Godzilla goes green: Nissan unveils mega Hyper Force concept – just don’t call it a GT-R

Nissan has opened a window into its electric performance future, pulling the covers off a 1000kW monster it calls the Hyper Force concept at the Japan Mobility Show.

And for those eagle-eyed among you, it might look a little similar, especially around the rear lights. But while the brand is willing to drop plenty of hints that this will be an all-electric version of the GT-R – including equipping the model with two drive modes, GT (Grand Touring) and R (Race) – it is unwilling to directly use those three letters itself.

But the four-seat performance EV sounds like it would be a worthy replacement for an ICE Godzilla, with 100kW of power, a sizeable solid-state battery and Nissan’s e-4ORCE all-wheel-drive system.

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Elsewhere, you’ll find a significant focus on downforce and aero, much of which was designed by Nissan’s actual engineers with a view to future production, as well as the liberal use of high-strength carbon to reduce weight and increase stiffness – giving the Hyper Force “enhanced cornering and exceptional handling on circuits and winding roads”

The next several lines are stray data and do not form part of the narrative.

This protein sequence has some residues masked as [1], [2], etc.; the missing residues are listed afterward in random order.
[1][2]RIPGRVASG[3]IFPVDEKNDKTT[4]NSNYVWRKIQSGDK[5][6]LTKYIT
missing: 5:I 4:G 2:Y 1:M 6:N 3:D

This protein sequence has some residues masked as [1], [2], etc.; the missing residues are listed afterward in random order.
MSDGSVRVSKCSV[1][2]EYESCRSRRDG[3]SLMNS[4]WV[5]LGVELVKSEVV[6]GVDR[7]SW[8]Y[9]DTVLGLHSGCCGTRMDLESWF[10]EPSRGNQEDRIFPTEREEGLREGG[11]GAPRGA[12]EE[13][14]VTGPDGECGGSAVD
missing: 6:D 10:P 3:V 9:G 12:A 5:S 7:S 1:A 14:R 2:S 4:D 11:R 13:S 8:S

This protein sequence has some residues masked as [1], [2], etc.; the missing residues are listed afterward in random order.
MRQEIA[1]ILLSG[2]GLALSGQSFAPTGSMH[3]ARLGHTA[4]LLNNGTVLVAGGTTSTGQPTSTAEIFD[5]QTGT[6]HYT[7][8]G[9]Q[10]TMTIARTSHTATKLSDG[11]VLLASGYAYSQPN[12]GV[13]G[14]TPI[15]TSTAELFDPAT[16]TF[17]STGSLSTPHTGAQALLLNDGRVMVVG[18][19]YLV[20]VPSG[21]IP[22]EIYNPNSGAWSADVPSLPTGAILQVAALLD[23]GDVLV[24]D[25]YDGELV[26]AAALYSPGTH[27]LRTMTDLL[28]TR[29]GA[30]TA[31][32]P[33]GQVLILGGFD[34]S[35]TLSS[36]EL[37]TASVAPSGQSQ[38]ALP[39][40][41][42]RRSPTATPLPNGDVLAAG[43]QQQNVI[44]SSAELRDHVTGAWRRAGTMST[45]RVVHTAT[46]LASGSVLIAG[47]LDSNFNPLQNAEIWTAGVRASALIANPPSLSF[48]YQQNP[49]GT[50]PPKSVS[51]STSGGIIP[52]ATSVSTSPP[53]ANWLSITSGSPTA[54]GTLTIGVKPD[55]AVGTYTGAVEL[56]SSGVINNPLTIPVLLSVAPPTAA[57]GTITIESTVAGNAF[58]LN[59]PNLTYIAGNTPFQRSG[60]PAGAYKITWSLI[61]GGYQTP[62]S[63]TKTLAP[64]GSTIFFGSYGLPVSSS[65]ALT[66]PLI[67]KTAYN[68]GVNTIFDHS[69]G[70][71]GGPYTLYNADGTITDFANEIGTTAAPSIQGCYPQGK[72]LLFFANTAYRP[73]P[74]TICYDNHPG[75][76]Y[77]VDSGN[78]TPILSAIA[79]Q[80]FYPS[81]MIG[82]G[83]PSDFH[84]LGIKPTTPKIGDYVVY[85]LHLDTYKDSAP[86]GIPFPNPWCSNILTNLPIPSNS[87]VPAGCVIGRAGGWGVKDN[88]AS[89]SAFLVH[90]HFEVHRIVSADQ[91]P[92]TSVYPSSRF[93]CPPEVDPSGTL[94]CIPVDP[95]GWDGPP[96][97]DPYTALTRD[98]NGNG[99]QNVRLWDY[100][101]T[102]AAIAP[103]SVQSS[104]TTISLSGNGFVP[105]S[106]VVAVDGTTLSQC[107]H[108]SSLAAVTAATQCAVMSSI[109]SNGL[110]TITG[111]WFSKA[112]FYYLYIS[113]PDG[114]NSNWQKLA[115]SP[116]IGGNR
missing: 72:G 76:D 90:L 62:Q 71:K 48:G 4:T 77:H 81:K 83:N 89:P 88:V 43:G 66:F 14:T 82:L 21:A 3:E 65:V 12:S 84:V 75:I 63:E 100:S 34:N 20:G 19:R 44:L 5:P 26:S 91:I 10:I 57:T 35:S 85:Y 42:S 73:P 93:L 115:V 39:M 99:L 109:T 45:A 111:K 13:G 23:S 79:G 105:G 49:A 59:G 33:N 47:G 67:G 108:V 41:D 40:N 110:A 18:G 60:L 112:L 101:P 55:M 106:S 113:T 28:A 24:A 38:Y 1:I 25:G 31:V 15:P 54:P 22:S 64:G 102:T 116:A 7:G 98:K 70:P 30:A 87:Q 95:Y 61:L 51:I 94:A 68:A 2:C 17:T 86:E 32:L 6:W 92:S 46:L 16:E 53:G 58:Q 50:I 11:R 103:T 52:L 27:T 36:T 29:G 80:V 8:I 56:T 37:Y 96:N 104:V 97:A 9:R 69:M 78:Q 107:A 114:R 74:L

“Marking a paradigm shift in the performance-car genre, the Nissan Hyper Force caters to the ever-evolving preferences of environmentally conscious customers,” says Nissan.

“With its eco-friendliness, electrifying performance, and cutting-edge safety equipment, this concept is Nissan’s vision for a next-generation all-electric high-performance supercar.”

Things get a little weirder from there, with the Hyper Force employing in-cabin VR so you can “drive in both the real and the virtual world seamlessly.”

Basically, a VR headset lives in the Hyper Force’s cabin, so when you stop you can log-on to your favourite racing game and cut a few laps, before ditching the headset and taking off again in real life.

But perhaps the biggest hint to the Hyper Force being a future GT-R is its race modes, which include GT for Grand Touring, and R for Race.

In GT, the cabin panels actually move, shifting away from then driver to widen the cockpit, while the cabin is illuminated a calming blue. But engage race and the cockpits moveable panels close in around you, while the cabin lights turn red.

Downsides? Well Nissan is now on-record saying its solid state battery technology won’t launch until 2028, meaning a real-life Hyper Force is at least half a decade away.

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